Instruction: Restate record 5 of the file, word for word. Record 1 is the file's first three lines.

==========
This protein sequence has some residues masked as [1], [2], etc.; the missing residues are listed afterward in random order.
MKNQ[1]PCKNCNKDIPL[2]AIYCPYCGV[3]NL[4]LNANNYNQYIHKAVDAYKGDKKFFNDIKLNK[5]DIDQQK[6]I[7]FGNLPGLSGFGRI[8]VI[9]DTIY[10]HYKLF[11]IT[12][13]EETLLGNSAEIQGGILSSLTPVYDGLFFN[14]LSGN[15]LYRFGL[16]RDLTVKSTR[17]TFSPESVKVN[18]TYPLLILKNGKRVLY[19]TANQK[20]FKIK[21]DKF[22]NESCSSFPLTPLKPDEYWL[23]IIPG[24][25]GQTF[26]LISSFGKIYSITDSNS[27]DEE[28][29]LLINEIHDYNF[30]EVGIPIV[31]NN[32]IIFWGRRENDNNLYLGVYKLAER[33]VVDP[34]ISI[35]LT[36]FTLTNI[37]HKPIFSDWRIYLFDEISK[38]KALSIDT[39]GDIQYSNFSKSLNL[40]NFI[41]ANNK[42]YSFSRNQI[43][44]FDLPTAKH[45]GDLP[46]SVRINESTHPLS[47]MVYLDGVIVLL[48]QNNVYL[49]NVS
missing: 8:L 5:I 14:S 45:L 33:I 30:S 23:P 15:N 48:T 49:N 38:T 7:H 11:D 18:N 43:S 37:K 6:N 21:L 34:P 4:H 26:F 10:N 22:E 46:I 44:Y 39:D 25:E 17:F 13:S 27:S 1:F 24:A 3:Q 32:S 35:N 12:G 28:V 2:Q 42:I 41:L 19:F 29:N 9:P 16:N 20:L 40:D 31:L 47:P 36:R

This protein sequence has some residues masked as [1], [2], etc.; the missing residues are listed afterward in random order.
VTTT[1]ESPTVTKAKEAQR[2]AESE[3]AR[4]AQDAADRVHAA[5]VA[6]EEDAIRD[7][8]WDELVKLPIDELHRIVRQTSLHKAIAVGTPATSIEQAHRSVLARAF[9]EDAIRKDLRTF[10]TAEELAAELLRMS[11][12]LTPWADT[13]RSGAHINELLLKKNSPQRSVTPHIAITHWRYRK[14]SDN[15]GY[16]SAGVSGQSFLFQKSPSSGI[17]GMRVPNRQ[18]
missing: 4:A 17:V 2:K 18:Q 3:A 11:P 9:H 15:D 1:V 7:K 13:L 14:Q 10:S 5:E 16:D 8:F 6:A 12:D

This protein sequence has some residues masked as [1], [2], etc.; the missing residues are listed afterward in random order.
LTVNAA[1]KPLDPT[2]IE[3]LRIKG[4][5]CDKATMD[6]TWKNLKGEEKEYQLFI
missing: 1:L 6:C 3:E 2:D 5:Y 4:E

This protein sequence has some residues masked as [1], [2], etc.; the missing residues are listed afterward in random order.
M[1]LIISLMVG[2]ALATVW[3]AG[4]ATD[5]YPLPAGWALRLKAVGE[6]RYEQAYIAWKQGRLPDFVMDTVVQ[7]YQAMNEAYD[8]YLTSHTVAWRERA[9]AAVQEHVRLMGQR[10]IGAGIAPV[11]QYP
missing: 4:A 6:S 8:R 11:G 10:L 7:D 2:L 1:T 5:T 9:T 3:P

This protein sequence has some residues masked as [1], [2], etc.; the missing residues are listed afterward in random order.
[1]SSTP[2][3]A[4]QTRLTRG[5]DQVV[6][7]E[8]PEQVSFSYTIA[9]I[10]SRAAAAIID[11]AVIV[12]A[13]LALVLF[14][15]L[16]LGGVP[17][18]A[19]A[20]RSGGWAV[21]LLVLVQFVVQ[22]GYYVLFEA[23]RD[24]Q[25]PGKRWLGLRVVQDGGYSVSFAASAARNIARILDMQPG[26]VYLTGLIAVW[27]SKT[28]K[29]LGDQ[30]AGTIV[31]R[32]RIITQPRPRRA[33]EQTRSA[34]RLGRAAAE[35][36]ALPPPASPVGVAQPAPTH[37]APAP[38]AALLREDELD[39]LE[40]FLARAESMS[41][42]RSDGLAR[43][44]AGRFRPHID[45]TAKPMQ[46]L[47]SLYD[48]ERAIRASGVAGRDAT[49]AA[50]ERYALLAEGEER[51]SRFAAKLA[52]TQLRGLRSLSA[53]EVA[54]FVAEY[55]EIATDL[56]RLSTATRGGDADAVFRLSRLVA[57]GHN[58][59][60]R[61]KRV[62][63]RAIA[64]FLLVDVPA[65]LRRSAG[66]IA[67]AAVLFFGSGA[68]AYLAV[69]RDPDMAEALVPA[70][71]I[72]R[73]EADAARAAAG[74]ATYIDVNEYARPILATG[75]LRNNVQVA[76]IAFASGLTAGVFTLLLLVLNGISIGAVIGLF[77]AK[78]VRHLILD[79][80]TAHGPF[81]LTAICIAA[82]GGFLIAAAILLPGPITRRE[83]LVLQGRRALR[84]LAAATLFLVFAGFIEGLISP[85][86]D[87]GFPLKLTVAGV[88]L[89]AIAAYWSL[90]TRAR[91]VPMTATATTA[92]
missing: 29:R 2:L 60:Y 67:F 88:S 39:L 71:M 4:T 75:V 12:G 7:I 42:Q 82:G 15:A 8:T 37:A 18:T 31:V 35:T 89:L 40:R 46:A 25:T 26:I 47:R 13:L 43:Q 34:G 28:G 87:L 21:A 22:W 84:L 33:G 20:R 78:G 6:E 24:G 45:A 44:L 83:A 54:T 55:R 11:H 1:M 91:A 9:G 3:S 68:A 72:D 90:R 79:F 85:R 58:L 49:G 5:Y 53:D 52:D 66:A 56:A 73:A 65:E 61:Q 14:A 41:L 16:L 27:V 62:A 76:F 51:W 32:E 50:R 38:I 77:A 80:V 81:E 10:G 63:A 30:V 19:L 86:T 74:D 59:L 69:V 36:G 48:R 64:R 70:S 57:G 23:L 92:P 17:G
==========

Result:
This protein sequence has some residues masked as [1], [2], etc.; the missing residues are listed afterward in random order.
[1]SSTP[2][3]A[4]QTRLTRG[5]DQVV[6][7]E[8]PEQVSFSYTIA[9]I[10]SRAAAAIID[11]AVIV[12]A[13]LALVLF[14][15]L[16]LGGVP[17][18]A[19]A[20]RSGGWAV[21]LLVLVQFVVQ[22]GYYVLFEA[23]RD[24]Q[25]PGKRWLGLRVVQDGGYSVSFAASAARNIARILDMQPG[26]VYLTGLIAVW[27]SKT[28]K[29]LGDQ[30]AGTIV[31]R[32]RIITQPRPRRA[33]EQTRSA[34]RLGRAAAE[35][36]ALPPPASPVGVAQPAPTH[37]APAP[38]AALLREDELD[39]LE[40]FLARAESMS[41][42]RSDGLAR[43][44]AGRFRPHID[45]TAKPMQ[46]L[47]SLYD[48]ERAIRASGVAGRDAT[49]AA[50]ERYALLAEGEER[51]SRFAAKLA[52]TQLRGLRSLSA[53]EVA[54]FVAEY[55]EIATDL[56]RLSTATRGGDADAVFRLSRLVA[57]GHN[58][59][60]R[61]KRV[62][63]RAIA[64]FLLVDVPA[65]LRRSAG[66]IA[67]AAVLFFGSGA[68]AYLAV[69]RDPDMAEALVPA[70][71]I[72]R[73]EADAARAAAG[74]ATYIDVNEYARPILATG[75]LRNNVQVA[76]IAFASGLTAGVFTLLLLVLNGISIGAVIGLF[77]AK[78]VRHLILD[79][80]TAHGPF[81]LTAICIAA[82]GGFLIAAAILLPGPITRRE[83]LVLQGRRALR[84]LAAATLFLVFAGFIEGLISP[85][86]D[87]GFPLKLTVAGV[88]L[89]AIAAYWSL[90]TRAR[91]VPMTATATTA[92]
missing: 29:R 2:L 60:Y 67:F 88:S 39:L 71:M 4:T 75:V 12:G 7:I 42:Q 82:G 15:A 8:T 37:A 18:T 31:V 35:T 89:L 40:R 46:A 25:T 26:I 47:R 13:L 43:Q 34:G 28:G 87:L 21:A 22:W 84:L 33:G 20:R 78:G 6:E 24:G 45:A 44:L 83:A 54:T 55:R 11:H 1:M 91:A 9:G 3:S 68:A 72:D 90:R 79:F 85:R 58:L 49:G 5:Y 53:D 52:D 66:A 56:A 73:A 65:E 61:Q 14:A 41:L 16:L 27:V 62:A 76:F 51:W 32:E 50:R 38:I 77:A 80:V 81:E 10:G 63:A 30:V 19:L 86:T 74:D 59:L 69:V 36:G 48:R 64:R 70:S 57:G 23:L 92:P 17:G